When a body is acted upon by some load or external force, it undergoes deformation which increases gradually. During this deformation, the material of the body resists the tendency of the load to deform the body and when the influence of the load is taken over by the internal resistance of the material of the body, it becomes stable. This internal resistance which the body offers to meet with the load is called stress.
Consider a prismatic bar subjected to axial forces at the ends. A section is x-x taken in order to know the internal stresses produced in the bar. If we consider the equilibrium of right part taken as free body, the internal resistance or the stress offered by the molecules against the external force may be assumed to be uniformly distributed.
Therefore, Internal Resistance = Stress, σ = [frac up=”Load” down=”Area”] = [frac up=”P” down=”A”]
In order for the equation “σ = [frac up=”P” down=”A”]” to be valid, the stress must be uniformly distributed over the cross-section of the bar. This condition is realized if the axial force P acts through the centroid of the cross-sectional area. When the load “P” does not act through the centroid, bending of the bar will result.
TYPES OF STRESSES:
- Normal Stresses
- Shear Stresses
- Bending Stresses
- Twisting Stresses
- Bearing Stresses
When a stress acts in a direction perpendicular to the cut surface, it is known as Normal Stress or Direct Stress.
Normal Stresses are of two types:
(a) Tensile Stress (b) Compressive Stress
When a body is stretched by the force P, the resulting stresses are called tensile stresses. Thus tensile stress exists between two parts of a body when each draws the other towards itself.
If the forces are reversed in direction, causing the body to be compresses, we obtain compressive stresses. Thus, compressive stress exist between two parts of a body when each pushes the other from it.
Shear stress is the one which acts parallel or tangential to the surface. Thus, shear stress exists between the parts of a body when the two parts exert equal and opposite forces on each other laterally in a direction tangential to their surface in contact.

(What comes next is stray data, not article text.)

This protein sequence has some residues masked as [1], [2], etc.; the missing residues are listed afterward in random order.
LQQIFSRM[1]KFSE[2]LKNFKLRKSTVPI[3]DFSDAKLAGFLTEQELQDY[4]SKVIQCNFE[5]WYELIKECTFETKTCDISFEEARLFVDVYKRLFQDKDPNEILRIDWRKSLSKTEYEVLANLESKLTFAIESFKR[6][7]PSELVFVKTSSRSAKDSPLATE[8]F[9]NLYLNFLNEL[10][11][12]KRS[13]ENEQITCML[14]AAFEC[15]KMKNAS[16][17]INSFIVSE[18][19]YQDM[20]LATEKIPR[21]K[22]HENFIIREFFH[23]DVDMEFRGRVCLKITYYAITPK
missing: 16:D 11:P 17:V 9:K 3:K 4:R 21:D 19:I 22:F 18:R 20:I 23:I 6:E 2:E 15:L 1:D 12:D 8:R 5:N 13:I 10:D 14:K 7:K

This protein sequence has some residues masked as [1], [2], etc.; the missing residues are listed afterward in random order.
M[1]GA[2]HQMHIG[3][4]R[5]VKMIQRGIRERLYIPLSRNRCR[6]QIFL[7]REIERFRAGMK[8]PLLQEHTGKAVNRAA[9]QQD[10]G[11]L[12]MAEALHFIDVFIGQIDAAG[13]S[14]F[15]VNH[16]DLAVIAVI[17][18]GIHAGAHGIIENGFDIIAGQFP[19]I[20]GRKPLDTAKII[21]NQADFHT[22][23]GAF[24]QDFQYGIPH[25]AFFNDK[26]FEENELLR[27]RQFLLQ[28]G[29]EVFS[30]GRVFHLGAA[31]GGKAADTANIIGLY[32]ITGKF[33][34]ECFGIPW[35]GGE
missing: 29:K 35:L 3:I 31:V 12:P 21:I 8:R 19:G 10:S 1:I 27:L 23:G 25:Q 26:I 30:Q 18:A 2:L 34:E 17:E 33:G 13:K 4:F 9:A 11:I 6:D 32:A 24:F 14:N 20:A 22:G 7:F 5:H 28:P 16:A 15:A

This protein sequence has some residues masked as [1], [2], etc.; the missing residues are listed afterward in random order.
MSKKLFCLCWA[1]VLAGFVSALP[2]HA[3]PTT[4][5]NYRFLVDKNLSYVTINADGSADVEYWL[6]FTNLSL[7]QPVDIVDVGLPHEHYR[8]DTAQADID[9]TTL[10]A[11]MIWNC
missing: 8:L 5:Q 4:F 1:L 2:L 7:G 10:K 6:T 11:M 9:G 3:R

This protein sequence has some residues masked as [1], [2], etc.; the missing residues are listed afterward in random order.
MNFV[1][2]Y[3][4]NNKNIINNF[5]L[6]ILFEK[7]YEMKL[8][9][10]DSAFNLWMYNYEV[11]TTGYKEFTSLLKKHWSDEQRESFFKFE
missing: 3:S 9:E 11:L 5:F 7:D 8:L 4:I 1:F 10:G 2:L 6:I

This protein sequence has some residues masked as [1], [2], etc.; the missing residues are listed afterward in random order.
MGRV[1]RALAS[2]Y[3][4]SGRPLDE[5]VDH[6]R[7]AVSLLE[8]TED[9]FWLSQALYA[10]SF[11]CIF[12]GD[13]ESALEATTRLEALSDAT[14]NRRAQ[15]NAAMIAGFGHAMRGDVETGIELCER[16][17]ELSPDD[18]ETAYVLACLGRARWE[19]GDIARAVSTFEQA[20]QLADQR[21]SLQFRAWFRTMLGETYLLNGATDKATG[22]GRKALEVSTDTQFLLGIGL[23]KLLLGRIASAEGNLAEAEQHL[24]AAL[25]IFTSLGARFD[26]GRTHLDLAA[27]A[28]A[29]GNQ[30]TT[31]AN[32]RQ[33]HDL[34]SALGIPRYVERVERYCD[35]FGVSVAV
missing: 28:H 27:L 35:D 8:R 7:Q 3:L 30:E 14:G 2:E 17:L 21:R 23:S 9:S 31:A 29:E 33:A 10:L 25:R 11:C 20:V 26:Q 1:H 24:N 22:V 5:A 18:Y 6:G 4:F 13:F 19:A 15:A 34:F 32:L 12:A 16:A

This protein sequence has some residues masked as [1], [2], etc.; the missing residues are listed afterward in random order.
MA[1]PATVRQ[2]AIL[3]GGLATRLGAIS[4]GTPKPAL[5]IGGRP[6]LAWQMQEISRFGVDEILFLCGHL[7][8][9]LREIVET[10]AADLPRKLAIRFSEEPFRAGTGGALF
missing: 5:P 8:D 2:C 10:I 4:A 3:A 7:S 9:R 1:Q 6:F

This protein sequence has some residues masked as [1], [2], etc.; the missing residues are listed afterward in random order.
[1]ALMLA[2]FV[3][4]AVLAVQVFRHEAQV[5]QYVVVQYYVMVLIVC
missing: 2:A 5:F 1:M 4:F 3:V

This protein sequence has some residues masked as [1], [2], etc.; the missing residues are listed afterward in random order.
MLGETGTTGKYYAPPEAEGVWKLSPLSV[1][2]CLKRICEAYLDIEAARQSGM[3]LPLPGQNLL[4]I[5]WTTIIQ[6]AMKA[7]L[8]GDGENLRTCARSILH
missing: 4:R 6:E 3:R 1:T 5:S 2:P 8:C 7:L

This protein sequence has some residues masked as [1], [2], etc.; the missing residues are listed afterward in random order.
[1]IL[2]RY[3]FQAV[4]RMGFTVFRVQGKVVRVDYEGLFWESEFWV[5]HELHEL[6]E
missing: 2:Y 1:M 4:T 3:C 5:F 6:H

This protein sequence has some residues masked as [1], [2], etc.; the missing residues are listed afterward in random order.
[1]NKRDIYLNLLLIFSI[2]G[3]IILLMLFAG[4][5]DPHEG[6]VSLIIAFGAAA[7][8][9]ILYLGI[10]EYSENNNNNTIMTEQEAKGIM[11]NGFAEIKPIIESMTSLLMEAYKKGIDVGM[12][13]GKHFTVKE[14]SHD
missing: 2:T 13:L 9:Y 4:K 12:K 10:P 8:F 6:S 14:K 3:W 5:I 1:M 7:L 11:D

UNITS OF STRESS:
Since normal stress is obtained by dividing the axial force by the cross-sectional area, it has units force per unit area. In S.I. units, the units of force is newton expressed by symbol N, and the area is expressed in square metres (m2). Hence the unit of stress is newtons per square metre ([frac up=”N” down=”m2“]) or Pascals.
However, newton is such a small unit of stress that it becomes necessary to work with large multiples. Due to this, force is generally expresses in terms of kilo-newton and mega-newton.
When a prismatic bar is subjected to axial load, it undergoes a change in length. This change in length is called deformation.
If the axial force is tensile, the length of the bar is increased while if the axial force is compressive, there is shortening of the length of the bar. This elongation or shortening is the cumulative result of the stretching of the material throughout the length of the bar.
The deformation per unit length of the bar is termed as strain.
Strain is the measure of the deformation caused due to external loading.
STRAIN, ε = [frac up=”Change in Length” down=”Original Length”] = [frac up=”ΔL” down=”L”]
TYPES OF STRAINS:
- Tensile Strain
- Compressive Strain
- Shear Strain
- Volumetric Strain
A piece of material, with uniform cross-section, subjected to a uniform axial tensile stress, will increase its length and this increment of length is the actual deformation of the material.
A piece of material, with uniform cross-section, subjected to a uniform axial compressive stress, will decrease its length and this decrement of length is the actual deformation of the material.
A piece of material, with uniform cross-section, subjected to a shear stress, will produce shear strain which is measured by the angle through which the body distorts.
It is defined as the ratio between change in volume and original volume of the body.
Volumetric Strain, εv = [frac up=”Change in Volume” down=”Original Volume”] = [frac up=”δV” down=”V”]
Since, strain is the deformation per unit length, it is a dimensionless quantity. Thus it has no units.
Equations of normal stress and strain can be used for loads of any magnitude and for any material. The principal requirement is that the deformation must be uniform, which in turn requires that the bar should be prismatic, the load act through the centroids of the cross-sections and the material be homogenous.